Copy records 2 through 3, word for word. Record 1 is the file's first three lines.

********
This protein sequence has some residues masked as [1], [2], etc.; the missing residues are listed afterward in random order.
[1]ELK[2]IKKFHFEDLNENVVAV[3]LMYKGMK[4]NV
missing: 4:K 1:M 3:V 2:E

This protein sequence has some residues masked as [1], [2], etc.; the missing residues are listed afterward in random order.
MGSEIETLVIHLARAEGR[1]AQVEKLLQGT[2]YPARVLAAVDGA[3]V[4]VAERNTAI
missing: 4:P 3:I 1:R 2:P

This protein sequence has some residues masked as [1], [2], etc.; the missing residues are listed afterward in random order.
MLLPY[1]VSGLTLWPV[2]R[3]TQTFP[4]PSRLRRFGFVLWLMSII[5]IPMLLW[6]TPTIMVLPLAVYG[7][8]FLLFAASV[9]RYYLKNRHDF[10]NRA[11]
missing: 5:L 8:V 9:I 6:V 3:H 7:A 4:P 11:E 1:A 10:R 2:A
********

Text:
This protein sequence has some residues masked as [1], [2], etc.; the missing residues are listed afterward in random order.
MGSEIETLVIHLARAEGR[1]AQVEKLLQGT[2]YPARVLAAVDGA[3]V[4]VAERNTAI
missing: 4:P 3:I 1:R 2:P

This protein sequence has some residues masked as [1], [2], etc.; the missing residues are listed afterward in random order.
MLLPY[1]VSGLTLWPV[2]R[3]TQTFP[4]PSRLRRFGFVLWLMSII[5]IPMLLW[6]TPTIMVLPLAVYG[7][8]FLLFAASV[9]RYYLKNRHDF[10]NRA[11]
missing: 5:L 8:V 9:I 6:V 3:H 7:A 4:P 11:E 1:A 10:R 2:A